The Failures of our Fathers and the Salvation of the Son
May 20, 2018
In the opening chapters of the book of Proverbs, we see a father speak to his son about how to be a good and wise king for Israel. And here in today’s Scripture text, the father tells his son to keep his commandment and not commit the sin of adultery. The son is not to desire the adulteress. He is not to be captured by her.
But there is a problem with this command. Or to be more precise, there is a problem with where this commands comes from. It comes from the father. It comes from the throne of Israel. It comes from a legacy and heritage of royal kings. And that legacy and heritage, that throne, that line of fathers is stained - stained with sexual sin.
David committed adultery with Bathsheba. Solomon committed sexual immorality by having seven hundred wives and three hundred concubines.
And so this is the drama. How can a father tell his son not to commit sexual sin when he himself is guilty of it? How can a father provide wisdom where there is nothing but failure?
In 2 Samuel 11, King David committed the sin of adultery with Bathsheba. And he orchestrated the death of Bathsheba’s husband in order to cover it up. But the Lord knows all things. And he was displeased with what David did. The Lord sent his prophet Nathan to David, and Nathan rebuked him. Because David despised the word of the Lord and did what was evil in his sight, evil would rise up against David. His wives would be taken by his neighbors. And his son from Bathsheba would die.
But after this terrible story in 2 Samuel 11, there came an astonishing set of words in Psalm 51.
In Psalm 51, King David repented of his sins. He asked God for mercy (v1). He asked God to cleanse him from his sin (v2). He asked God not to cast him away from his presence (v11). He asked God to restore to him the joy of his salvation (v12).
And then, in verses 13-15, King David said these remarkable and jaw-dropping words: “Then I will teach transgressors your ways, and sinners will return to you. Deliver me from bloodguiltiness, O God, O God of my salvation, and my tongue will sing aloud of your righteousness. O Lord, open my lips, and my mouth will declare your praise.”
At the end of the day, God showed grace to King David. David still had to live with the devastating consequences of his actions. But God forgave David of his sins. And David in turn would teach transgressors of God’s ways. David in turn would declare God’s praise.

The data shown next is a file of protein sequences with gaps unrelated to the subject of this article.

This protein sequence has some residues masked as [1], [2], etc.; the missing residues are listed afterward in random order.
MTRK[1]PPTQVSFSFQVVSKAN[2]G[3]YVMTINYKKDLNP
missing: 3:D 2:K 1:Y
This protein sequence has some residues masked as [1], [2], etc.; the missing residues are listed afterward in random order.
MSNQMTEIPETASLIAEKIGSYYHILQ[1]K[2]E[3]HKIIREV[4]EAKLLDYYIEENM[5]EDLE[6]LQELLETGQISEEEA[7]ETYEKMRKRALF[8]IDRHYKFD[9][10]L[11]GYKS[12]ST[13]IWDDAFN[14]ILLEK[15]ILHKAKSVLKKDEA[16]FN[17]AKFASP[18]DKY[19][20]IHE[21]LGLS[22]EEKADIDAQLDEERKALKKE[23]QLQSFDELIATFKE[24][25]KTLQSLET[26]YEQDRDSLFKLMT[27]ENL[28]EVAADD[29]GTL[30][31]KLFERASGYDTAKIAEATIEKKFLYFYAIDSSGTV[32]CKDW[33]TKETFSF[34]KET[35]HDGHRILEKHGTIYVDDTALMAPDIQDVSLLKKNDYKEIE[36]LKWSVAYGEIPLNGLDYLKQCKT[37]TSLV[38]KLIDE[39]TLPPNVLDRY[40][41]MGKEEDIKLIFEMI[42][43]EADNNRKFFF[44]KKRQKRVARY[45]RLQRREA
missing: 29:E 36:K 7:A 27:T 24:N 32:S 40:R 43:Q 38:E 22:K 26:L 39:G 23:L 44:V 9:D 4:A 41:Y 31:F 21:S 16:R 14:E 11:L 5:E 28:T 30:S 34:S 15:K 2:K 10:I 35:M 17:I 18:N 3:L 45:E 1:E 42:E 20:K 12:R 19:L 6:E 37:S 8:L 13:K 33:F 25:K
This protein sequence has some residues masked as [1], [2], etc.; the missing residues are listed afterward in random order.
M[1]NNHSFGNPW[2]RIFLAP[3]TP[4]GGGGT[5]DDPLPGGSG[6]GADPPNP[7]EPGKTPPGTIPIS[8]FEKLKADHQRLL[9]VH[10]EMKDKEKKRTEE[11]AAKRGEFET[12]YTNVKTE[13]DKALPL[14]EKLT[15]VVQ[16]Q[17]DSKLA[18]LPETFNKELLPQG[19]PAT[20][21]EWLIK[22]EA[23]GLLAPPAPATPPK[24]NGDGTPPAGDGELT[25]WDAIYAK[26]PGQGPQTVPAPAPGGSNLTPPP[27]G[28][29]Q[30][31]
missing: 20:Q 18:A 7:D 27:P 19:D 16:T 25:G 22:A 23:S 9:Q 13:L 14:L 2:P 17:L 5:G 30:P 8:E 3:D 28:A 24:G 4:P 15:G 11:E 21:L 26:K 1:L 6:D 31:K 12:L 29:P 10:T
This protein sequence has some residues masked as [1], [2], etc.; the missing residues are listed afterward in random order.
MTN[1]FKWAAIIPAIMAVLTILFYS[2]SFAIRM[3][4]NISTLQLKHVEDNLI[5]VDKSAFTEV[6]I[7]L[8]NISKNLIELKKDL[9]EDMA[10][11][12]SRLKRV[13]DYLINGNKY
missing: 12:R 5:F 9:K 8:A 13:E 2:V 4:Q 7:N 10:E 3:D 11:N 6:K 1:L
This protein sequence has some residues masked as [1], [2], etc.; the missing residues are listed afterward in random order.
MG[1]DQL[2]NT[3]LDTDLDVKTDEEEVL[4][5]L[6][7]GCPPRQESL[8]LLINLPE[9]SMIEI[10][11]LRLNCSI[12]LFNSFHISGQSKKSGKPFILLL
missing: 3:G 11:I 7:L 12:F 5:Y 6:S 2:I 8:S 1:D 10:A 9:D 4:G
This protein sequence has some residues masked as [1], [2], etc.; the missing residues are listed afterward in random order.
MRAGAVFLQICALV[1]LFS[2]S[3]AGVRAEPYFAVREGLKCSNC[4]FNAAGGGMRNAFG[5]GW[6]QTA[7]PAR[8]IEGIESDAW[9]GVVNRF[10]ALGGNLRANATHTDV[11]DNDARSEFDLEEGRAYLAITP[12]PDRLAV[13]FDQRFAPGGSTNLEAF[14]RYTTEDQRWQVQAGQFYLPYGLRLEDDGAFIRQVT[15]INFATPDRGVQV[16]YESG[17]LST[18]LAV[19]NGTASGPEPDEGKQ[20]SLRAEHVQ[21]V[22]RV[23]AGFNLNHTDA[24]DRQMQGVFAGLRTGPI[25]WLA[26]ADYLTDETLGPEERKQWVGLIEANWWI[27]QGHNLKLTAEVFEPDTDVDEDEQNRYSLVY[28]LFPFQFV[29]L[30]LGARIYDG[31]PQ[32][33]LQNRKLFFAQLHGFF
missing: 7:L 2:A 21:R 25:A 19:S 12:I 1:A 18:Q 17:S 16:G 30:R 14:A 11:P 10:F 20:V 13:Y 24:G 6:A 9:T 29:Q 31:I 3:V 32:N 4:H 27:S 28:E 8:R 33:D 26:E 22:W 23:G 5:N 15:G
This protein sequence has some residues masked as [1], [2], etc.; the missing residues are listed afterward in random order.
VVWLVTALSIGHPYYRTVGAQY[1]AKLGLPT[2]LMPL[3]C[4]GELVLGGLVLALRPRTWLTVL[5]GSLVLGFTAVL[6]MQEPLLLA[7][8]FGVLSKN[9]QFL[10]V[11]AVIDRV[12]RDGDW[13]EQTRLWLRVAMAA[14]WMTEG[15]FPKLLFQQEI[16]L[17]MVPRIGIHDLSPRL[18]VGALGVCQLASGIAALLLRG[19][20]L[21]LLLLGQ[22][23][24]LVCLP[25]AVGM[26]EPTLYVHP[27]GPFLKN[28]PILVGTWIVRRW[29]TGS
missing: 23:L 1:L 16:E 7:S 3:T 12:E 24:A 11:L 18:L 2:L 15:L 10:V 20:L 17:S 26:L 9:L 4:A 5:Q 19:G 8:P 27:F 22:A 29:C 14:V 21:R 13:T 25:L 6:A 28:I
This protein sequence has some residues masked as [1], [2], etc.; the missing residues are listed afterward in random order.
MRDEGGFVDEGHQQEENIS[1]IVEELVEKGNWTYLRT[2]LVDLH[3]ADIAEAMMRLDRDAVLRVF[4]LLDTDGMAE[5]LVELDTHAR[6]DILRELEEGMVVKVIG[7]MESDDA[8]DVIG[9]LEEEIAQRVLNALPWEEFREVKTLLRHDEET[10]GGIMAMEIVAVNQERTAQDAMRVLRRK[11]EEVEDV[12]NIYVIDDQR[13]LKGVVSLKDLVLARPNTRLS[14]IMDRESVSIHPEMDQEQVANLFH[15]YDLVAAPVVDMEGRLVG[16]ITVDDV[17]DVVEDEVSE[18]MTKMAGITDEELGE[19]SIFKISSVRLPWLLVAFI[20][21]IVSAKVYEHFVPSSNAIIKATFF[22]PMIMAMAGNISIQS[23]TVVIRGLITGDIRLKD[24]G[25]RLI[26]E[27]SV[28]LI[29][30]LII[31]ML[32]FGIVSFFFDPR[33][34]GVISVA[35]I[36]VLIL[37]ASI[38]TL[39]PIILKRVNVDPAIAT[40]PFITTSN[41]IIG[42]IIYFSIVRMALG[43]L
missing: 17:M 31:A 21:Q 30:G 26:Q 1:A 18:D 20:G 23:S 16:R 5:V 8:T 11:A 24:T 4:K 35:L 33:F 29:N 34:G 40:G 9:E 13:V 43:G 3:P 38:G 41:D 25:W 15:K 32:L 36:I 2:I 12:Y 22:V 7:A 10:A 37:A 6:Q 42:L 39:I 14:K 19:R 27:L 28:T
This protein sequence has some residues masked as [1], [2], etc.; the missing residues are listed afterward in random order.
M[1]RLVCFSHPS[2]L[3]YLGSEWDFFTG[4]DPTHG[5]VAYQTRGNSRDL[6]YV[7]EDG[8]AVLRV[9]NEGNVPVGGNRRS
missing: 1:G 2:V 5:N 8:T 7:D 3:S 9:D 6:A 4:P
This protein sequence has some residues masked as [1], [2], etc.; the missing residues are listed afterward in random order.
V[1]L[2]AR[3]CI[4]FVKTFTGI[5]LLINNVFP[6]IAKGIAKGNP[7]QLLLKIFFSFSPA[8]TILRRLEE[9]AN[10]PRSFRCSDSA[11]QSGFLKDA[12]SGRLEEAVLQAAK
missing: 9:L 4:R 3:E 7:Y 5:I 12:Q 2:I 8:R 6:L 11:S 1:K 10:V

So, how can a father tell his son not to commit sexual sin when he himself is guilty of it? A father can only do this by the grace of God. A father can only do this when he takes his son’s eyes off the legacy and heritage, off the throne, and off the line of fathers and kings that is stained with the sins of sexual immorality… and points his son to the ultimate Son. The ultimate Son who would not sin. The ultimate Son who would not fail. The ultimate Son who would not disappoint.
I recently watched the blockbuster Marvel movie Black Panther, a fictional story about a prince named T’Challa who becomes king over the nation of Wakanda. I loved it. And after reading all the reviews and commentaries about it and after watching it over and over again on iTunes, I love it even more. It slowly began to dawn on me why Black Panther is such a moving and meaningful movie. It’s a movie about fathers and sons. Thus, at one point in the movie, Prince T’Challa, son of King T’Chaka, says to his father, “I want to be a great king, Baba. Just like you.” And with that, the drama is set. Will T’Challa be a great king? Will he be a triumphant son after his father? Will Wakanda truly be forever?
As entertaining as Black Panther can be for the world, we who are the church are part of a far greater drama than anything that the people at Marvel can possibly dream of.
David committed adultery with Bathsheba. Solomon committed sexual immorality by having seven hundred wives and three hundred concubines. But out of that legacy and heritage, out of that throne, out of that line of fathers and kings stained with the sins of sexual immorality… came a perfect son… who became a perfect king. Out of the failures of our fathers came the salvation of the eschatological Son of Proverbs. And, you could say, this Son did not let the mistakes of his forefathers define who he is.
This eschatological Son never sinned. He kept the commandments of his father Joseph and his mother Mary. And even more so, he obeyed his heavenly Father. This eschatological Son was perfect in righteousness. He fulfilled the law. And this eschatological Son did not just meditate on the word of God day and night like a tree planted by streams of water. He was the very word of God. He was God. He was, in the words of John 1, the Logos. And you know the name of this eschatological Son. His name was and is and always will be Jesus Christ.